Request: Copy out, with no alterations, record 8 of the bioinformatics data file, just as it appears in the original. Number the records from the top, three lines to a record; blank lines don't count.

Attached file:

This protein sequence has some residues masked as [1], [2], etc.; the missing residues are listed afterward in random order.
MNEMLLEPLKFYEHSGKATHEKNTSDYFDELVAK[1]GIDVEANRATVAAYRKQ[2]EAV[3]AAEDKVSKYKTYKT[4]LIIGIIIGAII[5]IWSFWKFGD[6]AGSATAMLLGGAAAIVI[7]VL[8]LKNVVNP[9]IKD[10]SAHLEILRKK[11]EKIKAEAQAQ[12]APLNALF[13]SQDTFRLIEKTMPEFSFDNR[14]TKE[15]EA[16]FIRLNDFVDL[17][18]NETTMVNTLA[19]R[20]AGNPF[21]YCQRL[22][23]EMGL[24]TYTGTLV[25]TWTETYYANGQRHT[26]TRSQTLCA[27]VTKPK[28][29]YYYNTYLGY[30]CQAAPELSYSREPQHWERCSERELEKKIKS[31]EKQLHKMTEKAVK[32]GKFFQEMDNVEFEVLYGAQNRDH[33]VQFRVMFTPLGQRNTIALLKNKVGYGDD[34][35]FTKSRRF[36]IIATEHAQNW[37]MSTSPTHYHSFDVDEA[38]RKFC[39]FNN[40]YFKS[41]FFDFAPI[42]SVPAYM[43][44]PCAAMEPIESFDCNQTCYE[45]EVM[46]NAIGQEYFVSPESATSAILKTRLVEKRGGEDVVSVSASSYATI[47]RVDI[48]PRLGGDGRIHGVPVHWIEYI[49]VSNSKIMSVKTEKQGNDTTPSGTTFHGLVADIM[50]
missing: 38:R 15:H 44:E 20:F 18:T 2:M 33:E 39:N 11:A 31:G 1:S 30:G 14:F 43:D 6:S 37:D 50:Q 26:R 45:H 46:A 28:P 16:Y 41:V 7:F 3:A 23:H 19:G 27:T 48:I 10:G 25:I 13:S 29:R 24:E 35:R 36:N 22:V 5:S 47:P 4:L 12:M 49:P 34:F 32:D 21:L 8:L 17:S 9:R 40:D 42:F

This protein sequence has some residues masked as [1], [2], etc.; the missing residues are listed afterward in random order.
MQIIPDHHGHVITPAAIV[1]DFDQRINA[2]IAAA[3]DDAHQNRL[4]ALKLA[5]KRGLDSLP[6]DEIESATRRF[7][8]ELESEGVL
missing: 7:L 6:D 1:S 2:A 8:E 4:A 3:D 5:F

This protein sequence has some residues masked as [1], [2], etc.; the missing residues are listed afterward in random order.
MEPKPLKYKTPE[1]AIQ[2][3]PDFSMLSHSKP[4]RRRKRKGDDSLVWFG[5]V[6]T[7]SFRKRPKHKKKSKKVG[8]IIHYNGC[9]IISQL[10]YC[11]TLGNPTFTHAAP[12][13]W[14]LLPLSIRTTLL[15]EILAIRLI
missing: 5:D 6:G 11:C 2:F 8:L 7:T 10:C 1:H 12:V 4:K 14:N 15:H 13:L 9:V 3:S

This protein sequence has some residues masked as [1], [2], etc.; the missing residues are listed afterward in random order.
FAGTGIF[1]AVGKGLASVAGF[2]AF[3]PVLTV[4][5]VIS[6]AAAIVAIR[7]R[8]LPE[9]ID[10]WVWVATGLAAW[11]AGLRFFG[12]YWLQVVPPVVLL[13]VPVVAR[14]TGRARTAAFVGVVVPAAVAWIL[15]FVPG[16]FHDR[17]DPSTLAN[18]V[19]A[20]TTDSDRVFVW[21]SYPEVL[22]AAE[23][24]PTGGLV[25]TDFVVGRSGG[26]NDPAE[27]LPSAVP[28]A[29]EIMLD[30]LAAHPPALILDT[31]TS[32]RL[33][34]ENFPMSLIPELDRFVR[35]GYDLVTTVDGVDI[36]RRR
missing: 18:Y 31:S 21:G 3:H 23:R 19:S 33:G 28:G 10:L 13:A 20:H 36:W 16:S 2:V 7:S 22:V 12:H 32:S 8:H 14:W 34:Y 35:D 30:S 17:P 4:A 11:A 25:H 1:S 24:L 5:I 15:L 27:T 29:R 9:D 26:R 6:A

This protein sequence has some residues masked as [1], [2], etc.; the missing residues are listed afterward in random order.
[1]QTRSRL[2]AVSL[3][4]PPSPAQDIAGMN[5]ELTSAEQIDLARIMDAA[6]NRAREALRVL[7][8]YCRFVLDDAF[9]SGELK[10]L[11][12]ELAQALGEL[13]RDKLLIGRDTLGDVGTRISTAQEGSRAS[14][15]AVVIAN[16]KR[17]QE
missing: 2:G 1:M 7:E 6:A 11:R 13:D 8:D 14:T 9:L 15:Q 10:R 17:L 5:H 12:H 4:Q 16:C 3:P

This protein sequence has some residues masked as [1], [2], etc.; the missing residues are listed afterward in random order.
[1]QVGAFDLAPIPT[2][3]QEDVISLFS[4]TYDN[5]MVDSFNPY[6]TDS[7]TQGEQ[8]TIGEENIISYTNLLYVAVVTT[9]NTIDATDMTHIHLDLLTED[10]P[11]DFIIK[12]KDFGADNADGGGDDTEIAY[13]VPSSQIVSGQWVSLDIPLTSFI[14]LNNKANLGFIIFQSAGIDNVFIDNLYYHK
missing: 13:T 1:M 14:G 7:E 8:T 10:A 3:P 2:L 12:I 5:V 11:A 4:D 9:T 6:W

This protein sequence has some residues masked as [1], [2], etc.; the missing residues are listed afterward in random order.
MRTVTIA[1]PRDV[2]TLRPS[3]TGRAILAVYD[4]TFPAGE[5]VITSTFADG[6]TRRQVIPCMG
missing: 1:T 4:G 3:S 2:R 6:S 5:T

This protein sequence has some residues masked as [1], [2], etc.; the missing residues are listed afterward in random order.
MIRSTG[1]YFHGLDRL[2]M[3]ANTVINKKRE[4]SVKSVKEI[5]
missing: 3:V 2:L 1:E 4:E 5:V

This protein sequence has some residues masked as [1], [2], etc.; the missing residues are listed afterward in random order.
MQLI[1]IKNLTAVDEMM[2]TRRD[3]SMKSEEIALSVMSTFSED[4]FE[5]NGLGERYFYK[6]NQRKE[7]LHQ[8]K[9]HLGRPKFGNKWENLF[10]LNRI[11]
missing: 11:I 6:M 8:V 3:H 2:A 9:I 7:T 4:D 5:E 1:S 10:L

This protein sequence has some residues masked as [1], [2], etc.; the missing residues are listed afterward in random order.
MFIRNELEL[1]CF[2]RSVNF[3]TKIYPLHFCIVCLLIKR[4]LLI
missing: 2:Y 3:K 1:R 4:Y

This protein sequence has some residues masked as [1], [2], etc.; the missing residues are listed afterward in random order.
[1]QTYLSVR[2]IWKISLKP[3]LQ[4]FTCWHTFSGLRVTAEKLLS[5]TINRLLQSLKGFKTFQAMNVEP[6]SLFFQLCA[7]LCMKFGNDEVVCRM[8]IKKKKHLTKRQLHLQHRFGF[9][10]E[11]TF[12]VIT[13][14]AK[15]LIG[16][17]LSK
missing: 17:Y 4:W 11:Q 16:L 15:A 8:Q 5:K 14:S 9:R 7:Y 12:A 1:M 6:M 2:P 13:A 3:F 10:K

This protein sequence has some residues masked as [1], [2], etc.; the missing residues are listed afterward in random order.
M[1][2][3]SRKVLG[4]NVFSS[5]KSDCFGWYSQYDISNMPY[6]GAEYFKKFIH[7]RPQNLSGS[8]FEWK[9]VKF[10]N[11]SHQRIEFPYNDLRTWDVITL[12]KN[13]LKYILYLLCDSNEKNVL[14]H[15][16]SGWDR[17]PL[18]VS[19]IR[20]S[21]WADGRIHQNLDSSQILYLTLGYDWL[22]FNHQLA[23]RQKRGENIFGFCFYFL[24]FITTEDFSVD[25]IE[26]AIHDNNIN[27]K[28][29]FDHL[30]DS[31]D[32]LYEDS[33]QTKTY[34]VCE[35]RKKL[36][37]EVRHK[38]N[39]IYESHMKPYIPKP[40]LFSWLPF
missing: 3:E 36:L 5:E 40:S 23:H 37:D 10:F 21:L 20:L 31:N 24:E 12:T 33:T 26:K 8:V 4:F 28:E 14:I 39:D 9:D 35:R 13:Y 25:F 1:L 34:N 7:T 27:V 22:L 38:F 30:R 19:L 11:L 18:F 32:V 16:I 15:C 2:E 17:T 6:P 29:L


This protein sequence has some residues masked as [1], [2], etc.; the missing residues are listed afterward in random order.
MIRSTG[1]YFHGLDRL[2]M[3]ANTVINKKRE[4]SVKSVKEI[5]
missing: 3:V 2:L 1:E 4:E 5:V